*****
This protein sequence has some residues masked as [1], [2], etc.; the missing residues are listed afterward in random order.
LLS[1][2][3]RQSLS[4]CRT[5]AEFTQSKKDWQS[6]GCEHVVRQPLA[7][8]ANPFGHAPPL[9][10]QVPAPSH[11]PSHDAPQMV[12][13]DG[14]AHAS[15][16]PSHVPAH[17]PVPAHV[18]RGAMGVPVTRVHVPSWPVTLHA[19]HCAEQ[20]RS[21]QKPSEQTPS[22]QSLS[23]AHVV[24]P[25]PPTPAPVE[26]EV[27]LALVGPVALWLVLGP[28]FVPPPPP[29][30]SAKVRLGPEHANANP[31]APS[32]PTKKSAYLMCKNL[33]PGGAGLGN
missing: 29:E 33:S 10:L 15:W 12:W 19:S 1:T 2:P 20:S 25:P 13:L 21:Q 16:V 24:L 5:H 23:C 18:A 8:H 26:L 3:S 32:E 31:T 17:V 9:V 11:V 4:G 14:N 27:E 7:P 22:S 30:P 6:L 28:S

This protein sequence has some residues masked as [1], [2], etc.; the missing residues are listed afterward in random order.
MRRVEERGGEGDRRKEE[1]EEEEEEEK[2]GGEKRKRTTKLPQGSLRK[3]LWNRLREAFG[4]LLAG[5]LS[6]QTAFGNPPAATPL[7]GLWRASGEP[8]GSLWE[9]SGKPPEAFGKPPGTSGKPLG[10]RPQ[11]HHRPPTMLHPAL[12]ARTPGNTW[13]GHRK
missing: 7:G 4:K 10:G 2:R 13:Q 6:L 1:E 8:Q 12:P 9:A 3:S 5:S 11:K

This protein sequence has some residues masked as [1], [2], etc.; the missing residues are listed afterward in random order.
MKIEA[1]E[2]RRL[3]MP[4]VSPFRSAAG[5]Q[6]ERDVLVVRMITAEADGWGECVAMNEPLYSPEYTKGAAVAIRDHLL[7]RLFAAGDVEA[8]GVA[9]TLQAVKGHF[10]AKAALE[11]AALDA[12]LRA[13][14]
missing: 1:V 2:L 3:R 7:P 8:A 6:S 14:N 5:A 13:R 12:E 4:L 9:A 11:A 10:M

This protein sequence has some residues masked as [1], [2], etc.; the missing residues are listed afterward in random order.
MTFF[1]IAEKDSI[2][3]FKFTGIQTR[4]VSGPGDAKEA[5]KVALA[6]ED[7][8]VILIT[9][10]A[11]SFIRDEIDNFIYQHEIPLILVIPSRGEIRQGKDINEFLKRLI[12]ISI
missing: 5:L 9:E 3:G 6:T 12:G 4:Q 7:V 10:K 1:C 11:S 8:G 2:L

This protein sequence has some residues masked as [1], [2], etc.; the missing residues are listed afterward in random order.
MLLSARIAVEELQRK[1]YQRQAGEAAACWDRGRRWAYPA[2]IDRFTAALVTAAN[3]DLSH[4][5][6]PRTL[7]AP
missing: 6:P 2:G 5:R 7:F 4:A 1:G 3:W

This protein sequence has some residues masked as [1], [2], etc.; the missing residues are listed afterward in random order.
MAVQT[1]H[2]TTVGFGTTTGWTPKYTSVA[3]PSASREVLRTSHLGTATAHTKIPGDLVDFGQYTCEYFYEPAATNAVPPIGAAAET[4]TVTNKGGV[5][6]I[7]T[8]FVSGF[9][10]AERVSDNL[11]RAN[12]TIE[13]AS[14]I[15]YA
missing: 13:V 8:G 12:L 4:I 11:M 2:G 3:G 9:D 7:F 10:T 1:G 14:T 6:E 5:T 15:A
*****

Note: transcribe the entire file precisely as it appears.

This protein sequence has some residues masked as [1], [2], etc.; the missing residues are listed afterward in random order.
LLS[1][2][3]RQSLS[4]CRT[5]AEFTQSKKDWQS[6]GCEHVVRQPLA[7][8]ANPFGHAPPL[9][10]QVPAPSH[11]PSHDAPQMV[12][13]DG[14]AHAS[15][16]PSHVPAH[17]PVPAHV[18]RGAMGVPVTRVHVPSWPVTLHA[19]HCAEQ[20]RS[21]QKPSEQTPS[22]QSLS[23]AHVV[24]P[25]PPTPAPVE[26]EV[27]LALVGPVALWLVLGP[28]FVPPPPP[29][30]SAKVRLGPEHANANP[31]APS[32]PTKKSAYLMCKNL[33]PGGAGLGN
missing: 29:E 33:S 10:L 15:W 12:W 19:S 1:T 2:P 20:S 25:P 13:L 21:Q 16:V 24:L 5:H 23:C 18:A 8:H 26:L 3:S 32:E 31:T 17:V 9:V 11:V 4:G 14:N 27:E 7:P 22:S 30:P 6:L 28:S

This protein sequence has some residues masked as [1], [2], etc.; the missing residues are listed afterward in random order.
MRRVEERGGEGDRRKEE[1]EEEEEEEK[2]GGEKRKRTTKLPQGSLRK[3]LWNRLREAFG[4]LLAG[5]LS[6]QTAFGNPPAATPL[7]GLWRASGEP[8]GSLWE[9]SGKPPEAFGKPPGTSGKPLG[10]RPQ[11]HHRPPTMLHPAL[12]ARTPGNTW[13]GHRK
missing: 7:G 4:K 10:G 2:R 13:Q 6:L 1:E 8:Q 12:P 9:A 3:S 5:S 11:K

This protein sequence has some residues masked as [1], [2], etc.; the missing residues are listed afterward in random order.
MKIEA[1]E[2]RRL[3]MP[4]VSPFRSAAG[5]Q[6]ERDVLVVRMITAEADGWGECVAMNEPLYSPEYTKGAAVAIRDHLL[7]RLFAAGDVEA[8]GVA[9]TLQAVKGHF[10]AKAALE[11]AALDA[12]LRA[13][14]
missing: 1:V 2:L 3:R 7:P 8:A 6:S 14:N 5:A 13:R 12:E 4:L 9:A 11:A 10:M

This protein sequence has some residues masked as [1], [2], etc.; the missing residues are listed afterward in random order.
MTFF[1]IAEKDSI[2][3]FKFTGIQTR[4]VSGPGDAKEA[5]KVALA[6]ED[7][8]VILIT[9][10]A[11]SFIRDEIDNFIYQHEIPLILVIPSRGEIRQGKDINEFLKRLI[12]ISI
missing: 5:L 9:E 3:G 6:T 12:G 4:Q 7:V 10:K 1:C 11:S 8:G 2:L

This protein sequence has some residues masked as [1], [2], etc.; the missing residues are listed afterward in random order.
MLLSARIAVEELQRK[1]YQRQAGEAAACWDRGRRWAYPA[2]IDRFTAALVTAAN[3]DLSH[4][5][6]PRTL[7]AP
missing: 6:P 2:G 5:R 7:F 4:A 1:G 3:W

This protein sequence has some residues masked as [1], [2], etc.; the missing residues are listed afterward in random order.
MAVQT[1]H[2]TTVGFGTTTGWTPKYTSVA[3]PSASREVLRTSHLGTATAHTKIPGDLVDFGQYTCEYFYEPAATNAVPPIGAAAET[4]TVTNKGGV[5][6]I[7]T[8]FVSGF[9][10]AERVSDNL[11]RAN[12]TIE[13]AS[14]I[15]YA
missing: 13:V 8:G 12:L 4:I 11:M 2:G 3:G 9:D 7:F 10:T 1:G 14:T 6:E 5:T 15:A